Who Needs Streets Signs Or Lanes -- Part II
from the making-things-better-by-making-them-worse dept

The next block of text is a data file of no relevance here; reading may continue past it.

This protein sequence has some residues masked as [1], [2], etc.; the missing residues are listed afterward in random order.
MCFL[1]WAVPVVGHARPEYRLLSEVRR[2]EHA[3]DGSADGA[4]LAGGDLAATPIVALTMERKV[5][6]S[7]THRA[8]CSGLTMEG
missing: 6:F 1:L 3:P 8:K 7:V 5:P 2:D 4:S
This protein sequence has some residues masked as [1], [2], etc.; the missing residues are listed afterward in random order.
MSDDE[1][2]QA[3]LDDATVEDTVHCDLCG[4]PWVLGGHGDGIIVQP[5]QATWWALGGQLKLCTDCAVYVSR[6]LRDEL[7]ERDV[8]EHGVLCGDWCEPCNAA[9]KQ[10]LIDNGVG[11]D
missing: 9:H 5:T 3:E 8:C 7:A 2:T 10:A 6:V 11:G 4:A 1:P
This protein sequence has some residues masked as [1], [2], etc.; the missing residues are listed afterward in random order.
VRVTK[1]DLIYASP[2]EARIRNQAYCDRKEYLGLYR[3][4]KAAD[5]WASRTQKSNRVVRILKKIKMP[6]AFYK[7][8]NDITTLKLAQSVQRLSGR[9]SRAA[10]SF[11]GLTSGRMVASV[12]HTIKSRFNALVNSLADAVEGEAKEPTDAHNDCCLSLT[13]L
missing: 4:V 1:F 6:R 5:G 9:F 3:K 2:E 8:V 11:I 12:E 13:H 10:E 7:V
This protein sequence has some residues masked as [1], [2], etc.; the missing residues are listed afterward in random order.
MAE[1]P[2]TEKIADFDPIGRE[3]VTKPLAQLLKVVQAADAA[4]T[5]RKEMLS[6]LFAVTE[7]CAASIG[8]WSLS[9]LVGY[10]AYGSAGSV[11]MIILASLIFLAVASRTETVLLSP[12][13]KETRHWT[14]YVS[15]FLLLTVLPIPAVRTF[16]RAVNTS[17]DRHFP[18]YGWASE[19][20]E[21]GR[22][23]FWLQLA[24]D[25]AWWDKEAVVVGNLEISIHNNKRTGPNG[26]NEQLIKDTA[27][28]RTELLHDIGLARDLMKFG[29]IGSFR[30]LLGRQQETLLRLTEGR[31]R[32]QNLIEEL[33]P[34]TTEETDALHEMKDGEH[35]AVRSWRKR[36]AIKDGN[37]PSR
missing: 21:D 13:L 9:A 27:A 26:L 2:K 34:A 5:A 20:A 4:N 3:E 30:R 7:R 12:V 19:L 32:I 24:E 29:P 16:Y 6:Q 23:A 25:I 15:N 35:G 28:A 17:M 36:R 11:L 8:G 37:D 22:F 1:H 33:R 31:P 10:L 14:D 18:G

Earlier this year, we talked about an article in Salon.com about how a new theory on traffic engineering was gaining more adherents, suggesting that by removing almost all street signs and lane markings, it would actually make traffic flow much better and safer. The concept is, as you might imagine, controversial. The basic idea is that by making things worse, you make them better by making people much more careful. If there are no street signs or lane markers, and the road is shared with pedestrians and bicyclists, drivers have to be much more careful. They drive slower, they make eye contact, and they pay more attention. The end result, though, is that typical causes of congestion are removed and people actually reach their destinations faster -- and the roads are more accessible for pedestrians and cyclists. It appears that Wired Magazine has basically written a nearly identical article on this concept of psychological traffic calming, with a few more examples of places where it appears to be working. As mentioned last time, the whole concept reminds me of driving in Manhattan, where street signs really don't matter and lanes don't exist (even if there are some painted on the pavement). However, driving in Manhattan, while it requires more attention, always feels somewhat safer than driving elsewhere. Of course, you could take this to the opposite extreme. If making it seem more dangerous makes people drive better, why not remove seatbelts and airbags and replace the big steering column with a pointed stick facing the driver? That, certainly, would be more incentive to drive carefully, right? The trick is creating the right balance between efficiency and safety, where drivers are encouraged to drive safely -- but that the throughput of the overall system is maximized.